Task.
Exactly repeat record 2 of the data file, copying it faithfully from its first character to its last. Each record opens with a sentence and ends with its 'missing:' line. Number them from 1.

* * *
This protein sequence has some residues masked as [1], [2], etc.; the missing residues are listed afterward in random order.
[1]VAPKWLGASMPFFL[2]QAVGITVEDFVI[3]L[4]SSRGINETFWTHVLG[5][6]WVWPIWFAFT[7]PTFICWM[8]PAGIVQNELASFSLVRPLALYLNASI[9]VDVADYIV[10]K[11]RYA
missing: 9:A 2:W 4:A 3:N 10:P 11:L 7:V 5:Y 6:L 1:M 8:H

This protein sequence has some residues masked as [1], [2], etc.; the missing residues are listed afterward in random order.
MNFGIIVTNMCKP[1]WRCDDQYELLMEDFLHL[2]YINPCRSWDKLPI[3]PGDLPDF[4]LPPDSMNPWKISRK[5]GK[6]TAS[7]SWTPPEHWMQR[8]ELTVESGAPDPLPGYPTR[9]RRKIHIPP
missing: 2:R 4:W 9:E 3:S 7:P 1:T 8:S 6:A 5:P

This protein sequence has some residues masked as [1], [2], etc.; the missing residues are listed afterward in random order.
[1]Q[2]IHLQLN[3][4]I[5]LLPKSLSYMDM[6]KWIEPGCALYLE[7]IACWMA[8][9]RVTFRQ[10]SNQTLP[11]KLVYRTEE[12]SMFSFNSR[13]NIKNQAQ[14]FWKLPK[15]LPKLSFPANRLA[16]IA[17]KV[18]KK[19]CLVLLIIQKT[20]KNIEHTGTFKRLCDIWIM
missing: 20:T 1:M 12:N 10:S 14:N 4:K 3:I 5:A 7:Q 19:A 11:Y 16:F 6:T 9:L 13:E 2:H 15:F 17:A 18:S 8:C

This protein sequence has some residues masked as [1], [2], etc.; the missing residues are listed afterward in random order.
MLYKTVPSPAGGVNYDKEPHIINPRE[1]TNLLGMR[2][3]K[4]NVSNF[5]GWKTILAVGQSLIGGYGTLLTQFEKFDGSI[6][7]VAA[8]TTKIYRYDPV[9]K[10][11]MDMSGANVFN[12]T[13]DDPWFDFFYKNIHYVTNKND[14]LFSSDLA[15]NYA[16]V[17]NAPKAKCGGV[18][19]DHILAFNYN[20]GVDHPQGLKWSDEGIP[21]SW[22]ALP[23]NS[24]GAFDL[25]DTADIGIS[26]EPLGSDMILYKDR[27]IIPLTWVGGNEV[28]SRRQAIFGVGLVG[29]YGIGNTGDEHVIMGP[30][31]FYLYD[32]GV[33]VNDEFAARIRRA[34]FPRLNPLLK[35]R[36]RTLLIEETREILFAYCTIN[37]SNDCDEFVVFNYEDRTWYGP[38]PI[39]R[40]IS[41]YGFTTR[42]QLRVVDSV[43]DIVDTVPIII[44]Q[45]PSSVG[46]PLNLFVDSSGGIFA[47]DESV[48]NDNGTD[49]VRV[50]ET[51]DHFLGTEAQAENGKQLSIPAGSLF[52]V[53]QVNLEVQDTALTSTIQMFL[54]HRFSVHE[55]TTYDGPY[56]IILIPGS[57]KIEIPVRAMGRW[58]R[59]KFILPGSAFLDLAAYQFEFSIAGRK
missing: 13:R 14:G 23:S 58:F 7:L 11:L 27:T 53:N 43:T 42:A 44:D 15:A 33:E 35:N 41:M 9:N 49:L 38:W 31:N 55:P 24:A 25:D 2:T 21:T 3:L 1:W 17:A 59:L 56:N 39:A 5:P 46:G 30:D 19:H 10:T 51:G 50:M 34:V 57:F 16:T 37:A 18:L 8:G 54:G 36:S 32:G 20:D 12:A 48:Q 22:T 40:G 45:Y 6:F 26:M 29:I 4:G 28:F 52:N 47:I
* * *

This protein sequence has some residues masked as [1], [2], etc.; the missing residues are listed afterward in random order.
MNFGIIVTNMCKP[1]WRCDDQYELLMEDFLHL[2]YINPCRSWDKLPI[3]PGDLPDF[4]LPPDSMNPWKISRK[5]GK[6]TAS[7]SWTPPEHWMQR[8]ELTVESGAPDPLPGYPTR[9]RRKIHIPP
missing: 2:R 4:W 9:E 3:S 7:P 1:T 8:S 6:A 5:P